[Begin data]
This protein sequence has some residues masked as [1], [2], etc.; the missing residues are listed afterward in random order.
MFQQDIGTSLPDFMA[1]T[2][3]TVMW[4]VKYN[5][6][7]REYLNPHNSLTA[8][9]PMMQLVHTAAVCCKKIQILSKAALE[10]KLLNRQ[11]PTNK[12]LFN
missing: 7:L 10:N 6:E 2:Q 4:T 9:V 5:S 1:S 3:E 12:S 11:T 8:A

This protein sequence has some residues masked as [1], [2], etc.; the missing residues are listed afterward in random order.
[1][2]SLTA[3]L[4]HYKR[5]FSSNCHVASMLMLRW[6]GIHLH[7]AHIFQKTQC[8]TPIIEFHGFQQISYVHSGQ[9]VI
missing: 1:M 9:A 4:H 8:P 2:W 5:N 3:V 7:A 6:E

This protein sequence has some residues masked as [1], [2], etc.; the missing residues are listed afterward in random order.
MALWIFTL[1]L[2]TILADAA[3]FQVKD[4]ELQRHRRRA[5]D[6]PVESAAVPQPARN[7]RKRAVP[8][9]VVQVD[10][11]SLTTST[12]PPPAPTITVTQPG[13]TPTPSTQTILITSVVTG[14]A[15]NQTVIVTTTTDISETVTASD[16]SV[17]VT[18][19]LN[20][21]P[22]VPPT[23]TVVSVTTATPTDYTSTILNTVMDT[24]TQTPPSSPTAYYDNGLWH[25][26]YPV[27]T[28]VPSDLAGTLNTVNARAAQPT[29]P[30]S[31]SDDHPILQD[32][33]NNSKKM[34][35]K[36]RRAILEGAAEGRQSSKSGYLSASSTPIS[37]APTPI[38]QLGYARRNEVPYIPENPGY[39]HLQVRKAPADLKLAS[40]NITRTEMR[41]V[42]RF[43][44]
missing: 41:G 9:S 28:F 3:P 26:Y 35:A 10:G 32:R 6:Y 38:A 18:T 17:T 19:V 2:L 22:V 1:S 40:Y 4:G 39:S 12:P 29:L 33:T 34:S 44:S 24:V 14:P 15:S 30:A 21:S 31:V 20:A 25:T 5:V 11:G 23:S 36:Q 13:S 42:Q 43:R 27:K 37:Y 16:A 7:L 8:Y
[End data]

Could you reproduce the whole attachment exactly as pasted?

This protein sequence has some residues masked as [1], [2], etc.; the missing residues are listed afterward in random order.
MFQQDIGTSLPDFMA[1]T[2][3]TVMW[4]VKYN[5][6][7]REYLNPHNSLTA[8][9]PMMQLVHTAAVCCKKIQILSKAALE[10]KLLNRQ[11]PTNK[12]LFN
missing: 7:L 10:N 6:E 2:Q 4:T 9:V 5:S 1:S 3:E 12:S 11:T 8:A

This protein sequence has some residues masked as [1], [2], etc.; the missing residues are listed afterward in random order.
[1][2]SLTA[3]L[4]HYKR[5]FSSNCHVASMLMLRW[6]GIHLH[7]AHIFQKTQC[8]TPIIEFHGFQQISYVHSGQ[9]VI
missing: 1:M 9:A 4:H 8:P 2:W 5:N 3:V 7:A 6:E

This protein sequence has some residues masked as [1], [2], etc.; the missing residues are listed afterward in random order.
MALWIFTL[1]L[2]TILADAA[3]FQVKD[4]ELQRHRRRA[5]D[6]PVESAAVPQPARN[7]RKRAVP[8][9]VVQVD[10][11]SLTTST[12]PPPAPTITVTQPG[13]TPTPSTQTILITSVVTG[14]A[15]NQTVIVTTTTDISETVTASD[16]SV[17]VT[18][19]LN[20][21]P[22]VPPT[23]TVVSVTTATPTDYTSTILNTVMDT[24]TQTPPSSPTAYYDNGLWH[25][26]YPV[27]T[28]VPSDLAGTLNTVNARAAQPT[29]P[30]S[31]SDDHPILQD[32][33]NNSKKM[34][35]K[36]RRAILEGAAEGRQSSKSGYLSASSTPIS[37]APTPI[38]QLGYARRNEVPYIPENPGY[39]HLQVRKAPADLKLAS[40]NITRTEMR[41]V[42]RF[43][44]
missing: 41:G 9:S 28:F 3:P 26:Y 35:A 10:G 32:R 6:Y 38:A 18:T 17:T 19:V 2:L 22:V 1:S 40:Y 4:G 39:S 12:P 29:L 33:T 34:S 44:S 24:V 14:P 15:S 30:A 21:S 31:V 20:A 25:T 5:V 11:G 23:S 36:Q 13:S 42:Q 43:R 27:K 37:Y 16:A 7:L 8:Y